Every year, Americans spend at least $20 billion on unnecessary medical visits in the US. This is one of the drivers behind the spiraling cost of health care, which is predicted to soar to $5.5 trillion by 2024. The last thing you'd imagine is that the internet would have anything to do with this. But guess again.
Medical doctors are already aware of the connection, because they see it every day. Patients arrive at offices and clinics with a "Google stack," as it's sometimes called: a pile of print-outs from the online research they've done that has led them to form their own amateur medical opinion.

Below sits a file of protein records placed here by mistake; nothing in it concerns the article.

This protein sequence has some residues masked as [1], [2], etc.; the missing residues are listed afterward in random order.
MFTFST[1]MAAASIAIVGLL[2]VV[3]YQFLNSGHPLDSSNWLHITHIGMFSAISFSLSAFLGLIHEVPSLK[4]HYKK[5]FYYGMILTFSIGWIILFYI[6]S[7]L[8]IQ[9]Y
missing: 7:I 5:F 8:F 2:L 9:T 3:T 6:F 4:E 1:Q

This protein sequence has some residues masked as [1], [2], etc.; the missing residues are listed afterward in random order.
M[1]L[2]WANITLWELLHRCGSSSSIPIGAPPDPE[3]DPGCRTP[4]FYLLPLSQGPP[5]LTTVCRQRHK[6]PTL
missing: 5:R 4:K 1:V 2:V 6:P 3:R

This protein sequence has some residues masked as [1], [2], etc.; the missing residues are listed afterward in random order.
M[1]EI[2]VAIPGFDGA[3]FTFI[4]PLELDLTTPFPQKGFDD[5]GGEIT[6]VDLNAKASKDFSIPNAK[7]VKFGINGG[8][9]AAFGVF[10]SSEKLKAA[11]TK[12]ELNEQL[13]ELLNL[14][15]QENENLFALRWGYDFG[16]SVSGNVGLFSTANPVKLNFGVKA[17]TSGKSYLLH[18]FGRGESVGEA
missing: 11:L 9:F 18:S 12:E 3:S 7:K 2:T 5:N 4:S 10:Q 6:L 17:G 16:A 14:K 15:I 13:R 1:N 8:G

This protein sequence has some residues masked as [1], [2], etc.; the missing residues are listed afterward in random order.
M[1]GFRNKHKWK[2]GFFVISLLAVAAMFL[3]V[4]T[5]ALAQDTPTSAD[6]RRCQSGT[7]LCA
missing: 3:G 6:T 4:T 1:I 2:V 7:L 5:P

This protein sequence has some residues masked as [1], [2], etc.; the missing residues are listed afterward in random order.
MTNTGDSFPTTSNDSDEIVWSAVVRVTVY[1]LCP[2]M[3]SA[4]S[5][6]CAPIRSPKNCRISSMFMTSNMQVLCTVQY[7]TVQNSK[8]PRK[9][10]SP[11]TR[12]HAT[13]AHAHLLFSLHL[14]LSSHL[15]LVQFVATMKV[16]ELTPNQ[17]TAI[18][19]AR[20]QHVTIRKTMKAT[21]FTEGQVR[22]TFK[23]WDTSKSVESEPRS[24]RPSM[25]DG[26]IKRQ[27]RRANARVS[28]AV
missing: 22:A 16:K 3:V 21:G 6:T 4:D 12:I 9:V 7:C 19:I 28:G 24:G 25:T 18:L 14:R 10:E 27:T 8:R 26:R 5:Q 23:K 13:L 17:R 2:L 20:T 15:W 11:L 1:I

Seventy-two percent of Americans search for health information online, according to a 2013 Pew study. About 35% search for diagnostic information, and of those who attempt to self-diagnose, just over half proceed to make an appointment with a medical professional to talk about what they found online. In June 2016, Google reported that roughly 1% the site's searches are related to medical symptoms.
For a number of reasons, most medical professionals aren't too happy about the self-diagnosis trend. It isn't simply a matter of loss of control or an undermining of their authority though online medical searches—it can mess with the diagnostic process, because the results can suggest rare or morbid conditions to patients, which in turn can prompt the appearance of new "symptoms." You search online for "sore throat," for instance, and find yourself engrossed and horrified by descriptions of esophageal cancer. Your anxiety escalates.